1998 REGS, IRS RULINGS AND PRONOUNCEMENTS

After losses in three circuits, the IRS, in TD 8779, issued final regulations which permit “contingent” QTIP elections, which allow greater post-mortem estate planning. The regs provide that property is eligible for the QTIP election if the spouse’s income interest is contingent on the QTIP election, but if no election is made the property will pass to beneficiaries other than that spouse. In planning for the election, it may be prudent to provide for the funding of several QTIP trusts, to avoid making the election an all-or-nothing proposition.

In Ltr. Rul. 9751003, the IRS held that gifts of limited partnership interests are future interests that do not qualify for the annual exclusion where the partnership agreement provides that the general partner may, in its complete discretion, make or withhold distributions. (To circumvent this result, the agreement might provide limited partners with a 30-day Crummey power to withdraw their shares of the partnership capital accounts immediately following a gift of a partnership interest.) In a related matter, the IRS reaffirmed the validity of Crummey powers for remote contingent beneficiaries in Ltr. Rul. 9751003.

In Rev. Rul. 98-21, the Service held that gift tax will be imposed with respect to the transfer of employer stock options from parent to child when the child eventually exercises the options, not on the earlier transfer date, prior to appreciation.

In Ltr. Rul. 9815023 the IRS ruled that the commutation of an irrevocable trust in which the grantor had retained a lifetime income interest (with the consent of all beneficiaries pursuant to NY EPTL § 7-1.9) resulted in no taxable gift to the beneficiaries, since a completed gift of the remainder interest had already been made at trust inception. The commutation would also avoid the inclusion of the entire trust fund in the grantor’s estate because of the retained interest under Code Sec. 2036.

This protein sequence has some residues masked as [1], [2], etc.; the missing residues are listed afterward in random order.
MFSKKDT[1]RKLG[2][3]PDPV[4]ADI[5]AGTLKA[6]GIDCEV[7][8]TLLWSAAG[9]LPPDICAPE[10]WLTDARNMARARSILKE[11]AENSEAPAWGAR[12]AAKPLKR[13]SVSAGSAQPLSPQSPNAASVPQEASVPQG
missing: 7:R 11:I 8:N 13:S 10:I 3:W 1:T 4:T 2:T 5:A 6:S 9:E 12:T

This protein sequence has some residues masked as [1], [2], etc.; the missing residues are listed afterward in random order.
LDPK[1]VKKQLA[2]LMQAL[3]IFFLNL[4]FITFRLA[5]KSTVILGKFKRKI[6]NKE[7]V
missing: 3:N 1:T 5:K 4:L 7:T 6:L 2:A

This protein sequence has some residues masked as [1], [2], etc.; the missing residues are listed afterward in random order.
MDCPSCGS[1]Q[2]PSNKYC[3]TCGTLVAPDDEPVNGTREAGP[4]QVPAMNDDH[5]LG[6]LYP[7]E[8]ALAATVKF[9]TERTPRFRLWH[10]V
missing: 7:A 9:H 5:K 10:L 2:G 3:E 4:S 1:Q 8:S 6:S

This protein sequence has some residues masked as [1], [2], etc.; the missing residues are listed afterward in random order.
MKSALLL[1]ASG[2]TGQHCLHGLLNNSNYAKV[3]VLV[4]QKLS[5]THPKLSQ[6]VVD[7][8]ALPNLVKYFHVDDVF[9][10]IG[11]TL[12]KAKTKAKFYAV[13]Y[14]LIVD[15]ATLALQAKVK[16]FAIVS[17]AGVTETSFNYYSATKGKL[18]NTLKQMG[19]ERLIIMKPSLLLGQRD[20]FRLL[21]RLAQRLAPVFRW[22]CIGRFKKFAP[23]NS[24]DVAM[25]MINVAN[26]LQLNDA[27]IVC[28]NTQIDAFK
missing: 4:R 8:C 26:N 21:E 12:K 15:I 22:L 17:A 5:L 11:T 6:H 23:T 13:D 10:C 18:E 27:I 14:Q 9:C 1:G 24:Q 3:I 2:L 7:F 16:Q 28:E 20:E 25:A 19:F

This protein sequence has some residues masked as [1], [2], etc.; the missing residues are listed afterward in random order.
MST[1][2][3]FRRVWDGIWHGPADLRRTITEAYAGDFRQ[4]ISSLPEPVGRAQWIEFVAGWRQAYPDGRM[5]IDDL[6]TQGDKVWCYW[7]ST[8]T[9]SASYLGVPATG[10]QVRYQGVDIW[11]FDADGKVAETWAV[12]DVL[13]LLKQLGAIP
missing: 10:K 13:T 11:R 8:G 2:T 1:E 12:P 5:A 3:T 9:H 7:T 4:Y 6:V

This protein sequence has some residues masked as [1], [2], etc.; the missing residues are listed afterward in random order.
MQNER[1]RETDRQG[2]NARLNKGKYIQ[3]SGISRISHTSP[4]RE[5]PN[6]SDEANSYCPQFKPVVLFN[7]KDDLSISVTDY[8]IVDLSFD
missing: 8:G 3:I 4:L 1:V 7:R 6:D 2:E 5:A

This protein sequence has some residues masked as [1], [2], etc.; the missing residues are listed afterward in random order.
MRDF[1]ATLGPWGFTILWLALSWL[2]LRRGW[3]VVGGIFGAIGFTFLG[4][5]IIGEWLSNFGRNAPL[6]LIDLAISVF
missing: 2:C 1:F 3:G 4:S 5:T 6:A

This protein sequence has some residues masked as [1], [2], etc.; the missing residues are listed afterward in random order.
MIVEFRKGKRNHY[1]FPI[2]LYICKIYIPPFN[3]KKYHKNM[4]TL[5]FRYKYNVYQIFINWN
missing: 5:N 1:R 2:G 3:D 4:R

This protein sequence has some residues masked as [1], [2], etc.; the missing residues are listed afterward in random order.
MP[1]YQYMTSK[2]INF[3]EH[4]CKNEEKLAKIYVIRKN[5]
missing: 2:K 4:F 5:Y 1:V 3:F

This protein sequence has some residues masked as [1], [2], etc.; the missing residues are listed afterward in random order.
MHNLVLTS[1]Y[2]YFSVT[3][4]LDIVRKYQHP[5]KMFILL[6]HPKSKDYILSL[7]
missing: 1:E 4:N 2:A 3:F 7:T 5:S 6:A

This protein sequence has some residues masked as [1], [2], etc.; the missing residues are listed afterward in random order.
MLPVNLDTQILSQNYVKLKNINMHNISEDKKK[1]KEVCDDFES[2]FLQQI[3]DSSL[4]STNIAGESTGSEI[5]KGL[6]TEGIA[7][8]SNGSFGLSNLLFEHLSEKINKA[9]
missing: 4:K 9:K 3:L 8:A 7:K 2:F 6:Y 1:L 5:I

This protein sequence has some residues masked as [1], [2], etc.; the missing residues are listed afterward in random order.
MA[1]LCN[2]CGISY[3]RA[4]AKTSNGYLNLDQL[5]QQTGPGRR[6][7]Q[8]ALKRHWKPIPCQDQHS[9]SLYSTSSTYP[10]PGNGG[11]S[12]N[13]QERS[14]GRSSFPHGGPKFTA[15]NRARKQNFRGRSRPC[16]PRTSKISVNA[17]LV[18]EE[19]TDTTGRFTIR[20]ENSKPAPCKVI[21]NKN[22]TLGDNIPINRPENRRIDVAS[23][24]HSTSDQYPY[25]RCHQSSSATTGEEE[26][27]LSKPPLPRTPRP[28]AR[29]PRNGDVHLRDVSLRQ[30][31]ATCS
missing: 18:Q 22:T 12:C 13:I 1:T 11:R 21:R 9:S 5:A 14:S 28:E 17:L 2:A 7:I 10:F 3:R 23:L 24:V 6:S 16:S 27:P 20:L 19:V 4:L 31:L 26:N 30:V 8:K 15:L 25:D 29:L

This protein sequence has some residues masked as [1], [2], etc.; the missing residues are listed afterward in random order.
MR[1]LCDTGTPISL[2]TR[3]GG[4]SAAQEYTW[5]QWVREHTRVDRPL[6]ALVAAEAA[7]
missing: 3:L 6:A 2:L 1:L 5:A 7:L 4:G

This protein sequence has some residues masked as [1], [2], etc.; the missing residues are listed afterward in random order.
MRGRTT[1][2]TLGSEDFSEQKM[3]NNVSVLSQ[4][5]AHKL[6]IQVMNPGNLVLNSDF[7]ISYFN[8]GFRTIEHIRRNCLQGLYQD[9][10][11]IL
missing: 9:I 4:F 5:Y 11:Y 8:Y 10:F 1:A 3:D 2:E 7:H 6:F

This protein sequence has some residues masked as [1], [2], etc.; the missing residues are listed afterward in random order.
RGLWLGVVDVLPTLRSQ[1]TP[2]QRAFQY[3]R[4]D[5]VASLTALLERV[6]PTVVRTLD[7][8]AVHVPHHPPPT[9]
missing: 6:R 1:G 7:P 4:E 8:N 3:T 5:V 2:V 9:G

Under new Regs. § 25.2518-2(c), an interest in jointly held property must be disclaimed within 9 months of the date of death of the first joint tenant, regardless of whether that interest was unilaterally severable. Since the new rule applies irrespective of the contribution of either joint tenant, the surviving joint tenant could disclaim one-half of an interest for which he paid the entire consideration.

Final regulations provide that a qualified personal residence trust (QPRT) must prohibit the repurchase of a residence from the trust. However, the new rule would not prohibit either (i) the retention of a contingent reversionary interest, (ii) a testamentary power of appointment, or (iii) a spousal interest that would arise in the event of the death of the grantor before the expiration of the reserved term. The tax result is unclear if the trustee, despite the prohibition, sold the residence back to the grantor.

The minimum distribution requirements of Code Sec. 401(a)(9) provide that retirement death benefits not paid to a surviving spouse must be distributed within 5 years unless paid to a “designated beneficiary,” in which case payments may continue over that person’s lifetime. Proposed regs detail the manner in which a trust, which cannot be a designated beneficiary, may still be a beneficiary, with trust beneficiaries named designated beneficiaries. The regs now also permit plan benefits to be paid to a revocable trust, provided the trust becomes irrevocable at the participant’s death.

In Ltr. Rul. 9829025, husband and wife transferred two parcels of real property to a grantor trust, entered into a like-kind exchange agreement with a bank, and then sold the properties. The husband died after identification, but before purchase, of the replacement property. Since the exchange would have been a valid three-cornered like-kind exchange, the sales proceeds held by the trust did not constitute IRD, and the surviving spouse was entitled to a stepped-up basis pursuant to Code Sec. 1014(b)(6).

Reg 301.7701-3 now permits non-corporate entities to elect classification for tax purposes. Absent an election, most non-corporate entities, except single-owner entities, are taxed as partnerships. A non-corporate entity may also elect to be taxed as an association. Such an election, though unusual, might be advantageous if current losses of the partnership or LLC  could not be used by partners or members.

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